Despite several admonishments by various entities like the government, central bank and financial institutions, bitcoins has remained as one of the most popular speculative investments in India. With the fond hope of another bounce back in the price of bitcoins, many investors are still holding on to them, while many others have already booked losses.

Investors with short-term capital gains on equity can look at booking losses from sale of cryptocurencies (if deemed as short-term capital assets) before March 31, 2018 and setting of the latter against the former. This would help them save tax on short-term capital gains on listed equity.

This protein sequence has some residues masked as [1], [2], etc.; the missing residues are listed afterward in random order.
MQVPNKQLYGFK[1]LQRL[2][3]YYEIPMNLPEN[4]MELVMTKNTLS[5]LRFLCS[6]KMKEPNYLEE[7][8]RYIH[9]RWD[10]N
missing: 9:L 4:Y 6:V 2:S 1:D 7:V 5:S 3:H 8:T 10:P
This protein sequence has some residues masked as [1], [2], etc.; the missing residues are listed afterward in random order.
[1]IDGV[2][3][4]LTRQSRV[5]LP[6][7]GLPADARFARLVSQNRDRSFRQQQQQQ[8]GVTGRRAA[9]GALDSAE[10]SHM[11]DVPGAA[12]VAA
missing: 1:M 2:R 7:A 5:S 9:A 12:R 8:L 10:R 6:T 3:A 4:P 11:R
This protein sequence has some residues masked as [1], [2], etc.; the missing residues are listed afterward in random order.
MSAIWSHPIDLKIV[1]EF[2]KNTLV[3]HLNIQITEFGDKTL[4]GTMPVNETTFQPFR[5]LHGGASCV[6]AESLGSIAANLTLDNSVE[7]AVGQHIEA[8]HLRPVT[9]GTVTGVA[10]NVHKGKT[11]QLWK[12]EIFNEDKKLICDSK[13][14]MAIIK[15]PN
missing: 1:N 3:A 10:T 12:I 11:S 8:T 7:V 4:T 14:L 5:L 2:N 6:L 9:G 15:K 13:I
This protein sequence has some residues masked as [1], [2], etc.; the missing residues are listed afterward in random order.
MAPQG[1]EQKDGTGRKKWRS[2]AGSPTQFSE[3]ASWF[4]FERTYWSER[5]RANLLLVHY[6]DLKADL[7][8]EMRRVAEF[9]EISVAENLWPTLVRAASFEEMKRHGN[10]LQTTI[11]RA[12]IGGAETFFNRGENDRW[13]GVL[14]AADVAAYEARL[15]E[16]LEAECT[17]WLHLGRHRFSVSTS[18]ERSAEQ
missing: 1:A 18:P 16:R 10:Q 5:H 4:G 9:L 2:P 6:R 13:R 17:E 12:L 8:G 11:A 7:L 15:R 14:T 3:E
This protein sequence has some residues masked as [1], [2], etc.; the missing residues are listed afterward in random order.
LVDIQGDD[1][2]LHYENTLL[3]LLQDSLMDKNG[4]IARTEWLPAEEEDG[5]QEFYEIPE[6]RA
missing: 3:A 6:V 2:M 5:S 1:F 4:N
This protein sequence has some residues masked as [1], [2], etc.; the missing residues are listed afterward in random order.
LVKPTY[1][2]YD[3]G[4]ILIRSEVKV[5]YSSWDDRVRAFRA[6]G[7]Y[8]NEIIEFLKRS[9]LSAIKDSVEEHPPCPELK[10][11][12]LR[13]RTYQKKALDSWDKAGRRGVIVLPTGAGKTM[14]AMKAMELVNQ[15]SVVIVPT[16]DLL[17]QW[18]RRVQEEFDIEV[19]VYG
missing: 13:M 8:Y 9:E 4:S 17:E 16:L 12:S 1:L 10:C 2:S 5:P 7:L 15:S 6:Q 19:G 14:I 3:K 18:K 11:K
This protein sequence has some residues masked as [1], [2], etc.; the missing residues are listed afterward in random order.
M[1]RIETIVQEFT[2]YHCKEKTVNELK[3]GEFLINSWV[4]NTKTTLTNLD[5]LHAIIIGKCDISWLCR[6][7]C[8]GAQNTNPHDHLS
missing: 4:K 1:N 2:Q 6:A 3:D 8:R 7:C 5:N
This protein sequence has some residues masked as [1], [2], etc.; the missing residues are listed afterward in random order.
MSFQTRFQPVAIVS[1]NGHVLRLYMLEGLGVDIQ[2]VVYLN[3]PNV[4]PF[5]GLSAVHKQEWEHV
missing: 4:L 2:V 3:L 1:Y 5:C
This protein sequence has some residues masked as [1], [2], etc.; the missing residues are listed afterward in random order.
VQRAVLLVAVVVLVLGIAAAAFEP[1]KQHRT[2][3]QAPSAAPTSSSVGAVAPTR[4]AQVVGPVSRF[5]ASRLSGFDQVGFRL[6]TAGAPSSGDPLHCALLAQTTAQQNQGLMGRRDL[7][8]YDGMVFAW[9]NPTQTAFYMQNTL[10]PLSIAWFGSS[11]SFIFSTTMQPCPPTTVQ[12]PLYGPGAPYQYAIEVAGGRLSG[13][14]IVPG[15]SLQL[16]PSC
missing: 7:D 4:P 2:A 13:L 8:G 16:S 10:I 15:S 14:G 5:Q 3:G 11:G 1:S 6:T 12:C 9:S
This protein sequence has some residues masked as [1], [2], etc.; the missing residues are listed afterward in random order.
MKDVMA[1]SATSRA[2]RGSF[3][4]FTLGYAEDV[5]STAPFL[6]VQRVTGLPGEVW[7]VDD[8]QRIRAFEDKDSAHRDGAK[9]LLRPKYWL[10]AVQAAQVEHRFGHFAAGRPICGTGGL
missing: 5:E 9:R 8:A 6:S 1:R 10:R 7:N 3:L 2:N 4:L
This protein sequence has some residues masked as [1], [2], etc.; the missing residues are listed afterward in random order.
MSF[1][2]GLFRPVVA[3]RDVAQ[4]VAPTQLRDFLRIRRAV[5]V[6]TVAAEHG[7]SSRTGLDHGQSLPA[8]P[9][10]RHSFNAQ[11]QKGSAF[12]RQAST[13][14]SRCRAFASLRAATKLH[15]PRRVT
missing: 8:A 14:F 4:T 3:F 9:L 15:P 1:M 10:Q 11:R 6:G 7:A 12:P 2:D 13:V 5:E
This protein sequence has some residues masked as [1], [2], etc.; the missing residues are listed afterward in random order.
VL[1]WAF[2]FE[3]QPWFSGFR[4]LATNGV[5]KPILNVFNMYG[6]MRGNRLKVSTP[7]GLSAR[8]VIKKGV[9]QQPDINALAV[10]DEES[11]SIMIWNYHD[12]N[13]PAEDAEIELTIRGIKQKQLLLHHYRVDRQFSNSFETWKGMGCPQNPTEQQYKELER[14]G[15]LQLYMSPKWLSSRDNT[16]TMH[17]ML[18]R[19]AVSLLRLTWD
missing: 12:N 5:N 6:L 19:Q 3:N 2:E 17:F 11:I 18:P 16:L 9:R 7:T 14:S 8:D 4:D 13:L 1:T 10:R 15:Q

But how do you classify a cryptocurrency when it comes to income tax laws? How do you treat the losses you have made on them?

Capital asset or business asset?
There is no specific provision in the Income-tax Act, 1961 about the taxability of cryptocurrencies. However, keeping in view the general provisions of the Income-tax Act, cryptocurrencies could be deemed as capital assets if they are held as an investment by the taxpayer.

Therefore, any gain arising from it should be taxable as capital gains. If a cryptocurrency is held for more than 36 months from the date of purchase, it will be considered as long-term capital asset. And if held for less than 36 months, it will termed as a short-term capital asset.